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‘Never forget the power you have’

June 06, 2009|By Zain Shauk

Burbank High School’s 100th senior class went out in style Friday during a graduation ceremony that featured rousing musical performances at the Starlight Bowl.

The school’s orchestra and award-winning choir performed sets that stirred excitement among graduates, including one that combined the sounds of “Somethin’s Comin’” from West Side Story and rapper Eminem’s “Lose Yourself.”

The musical exhibition showcased just part of the talent that Burbank High’s centennial class brought to the school, said Tessa Register, the senior speaker.

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“As a class, we are so much more than just the 100th group of kids to walk across this stage,” she said.

The school’s sports teams, clubs and student activities, including the first-ever class to host a prom on a yacht, put the group in a category of its own, she said.

Technology and diversity had also made the group’s high school experience unique, transforming it from what other generations might have gone through, students said, citing Burbank High’s array of cultural groups and the class’ affinity for text messaging and YouTube.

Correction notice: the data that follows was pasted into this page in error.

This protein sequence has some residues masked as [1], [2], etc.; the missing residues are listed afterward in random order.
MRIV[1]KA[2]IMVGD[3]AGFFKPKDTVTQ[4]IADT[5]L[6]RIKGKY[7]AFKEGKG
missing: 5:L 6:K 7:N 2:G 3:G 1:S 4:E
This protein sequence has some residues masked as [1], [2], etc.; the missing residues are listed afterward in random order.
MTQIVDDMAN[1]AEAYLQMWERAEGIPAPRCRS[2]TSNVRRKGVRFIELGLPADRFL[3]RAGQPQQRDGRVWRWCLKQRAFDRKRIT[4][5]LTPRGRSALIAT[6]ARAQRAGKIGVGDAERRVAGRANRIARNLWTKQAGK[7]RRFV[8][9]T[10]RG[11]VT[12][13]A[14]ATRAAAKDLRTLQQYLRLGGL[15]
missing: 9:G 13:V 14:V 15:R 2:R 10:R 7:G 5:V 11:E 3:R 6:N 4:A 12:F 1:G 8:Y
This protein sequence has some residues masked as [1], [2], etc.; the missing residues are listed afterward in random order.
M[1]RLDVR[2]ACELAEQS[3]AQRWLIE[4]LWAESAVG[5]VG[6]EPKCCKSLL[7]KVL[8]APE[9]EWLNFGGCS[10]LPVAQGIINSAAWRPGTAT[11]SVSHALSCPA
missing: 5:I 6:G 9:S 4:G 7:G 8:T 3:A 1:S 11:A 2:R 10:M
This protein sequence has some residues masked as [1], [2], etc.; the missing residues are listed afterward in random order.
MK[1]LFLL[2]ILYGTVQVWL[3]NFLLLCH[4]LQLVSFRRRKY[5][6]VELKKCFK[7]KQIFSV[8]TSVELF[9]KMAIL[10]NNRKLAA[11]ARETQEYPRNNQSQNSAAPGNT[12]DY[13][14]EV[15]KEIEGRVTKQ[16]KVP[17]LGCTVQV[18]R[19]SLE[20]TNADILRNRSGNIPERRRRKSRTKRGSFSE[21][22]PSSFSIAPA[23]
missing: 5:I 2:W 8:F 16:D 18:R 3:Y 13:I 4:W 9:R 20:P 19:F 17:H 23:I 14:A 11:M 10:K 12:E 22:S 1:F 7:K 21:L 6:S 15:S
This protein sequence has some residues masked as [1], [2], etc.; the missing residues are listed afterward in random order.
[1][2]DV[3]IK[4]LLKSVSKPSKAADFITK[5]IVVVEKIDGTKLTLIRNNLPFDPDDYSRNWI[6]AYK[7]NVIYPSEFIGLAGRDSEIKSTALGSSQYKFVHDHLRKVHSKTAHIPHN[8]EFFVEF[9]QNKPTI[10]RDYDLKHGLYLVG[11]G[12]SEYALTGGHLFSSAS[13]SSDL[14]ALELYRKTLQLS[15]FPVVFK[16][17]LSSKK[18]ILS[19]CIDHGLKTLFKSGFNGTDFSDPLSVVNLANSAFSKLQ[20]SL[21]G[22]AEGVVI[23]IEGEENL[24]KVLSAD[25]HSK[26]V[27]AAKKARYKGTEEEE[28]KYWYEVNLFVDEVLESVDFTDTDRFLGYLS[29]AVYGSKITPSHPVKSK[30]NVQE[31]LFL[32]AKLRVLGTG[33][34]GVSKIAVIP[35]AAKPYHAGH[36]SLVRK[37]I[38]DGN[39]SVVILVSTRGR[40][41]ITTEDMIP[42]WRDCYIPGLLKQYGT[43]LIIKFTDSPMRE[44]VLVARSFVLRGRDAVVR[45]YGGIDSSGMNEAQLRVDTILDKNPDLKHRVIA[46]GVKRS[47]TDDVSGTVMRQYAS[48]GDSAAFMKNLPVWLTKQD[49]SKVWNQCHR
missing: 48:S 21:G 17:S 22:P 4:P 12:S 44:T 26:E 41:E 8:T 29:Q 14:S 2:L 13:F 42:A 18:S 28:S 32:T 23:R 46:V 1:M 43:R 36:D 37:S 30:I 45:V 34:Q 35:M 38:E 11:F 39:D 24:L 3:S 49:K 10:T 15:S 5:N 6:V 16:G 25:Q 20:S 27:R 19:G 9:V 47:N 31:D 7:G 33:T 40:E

“We know streaming videos of ‘Charlie the Unicorn’ is as educational as it is entertaining,” said Nicole Battaglia, one of the school’s two valedictorians, drawing applause from the audience.

Students said they were excited to move on from high school, but reflected on simple parts of their routines that they would miss.

While some were sad to leave the school, others said they were still taking in the weight of the day.

“It hasn’t hit me yet,” said Ani Zarian.

Zarian talked of her goal of becoming a forensic scientist, one that grew out of a crime lab exercise organized by her science teacher, Rebecca Cooper.

She said she will remember Burbank High for giving her inspiration.

Principal Bruce Osgood, reflecting on the thousands of students who had graduated from the school during its 100 years, discussed the commitment to public service that has been displayed by former students.

More than 90 graduates had gone on to serve in the armed forces, he said, and hundreds had volunteered for service groups and organizations and even joined the Peace Corps.

Now the weight of contributing to society would fall to the latest group of graduates, he said.

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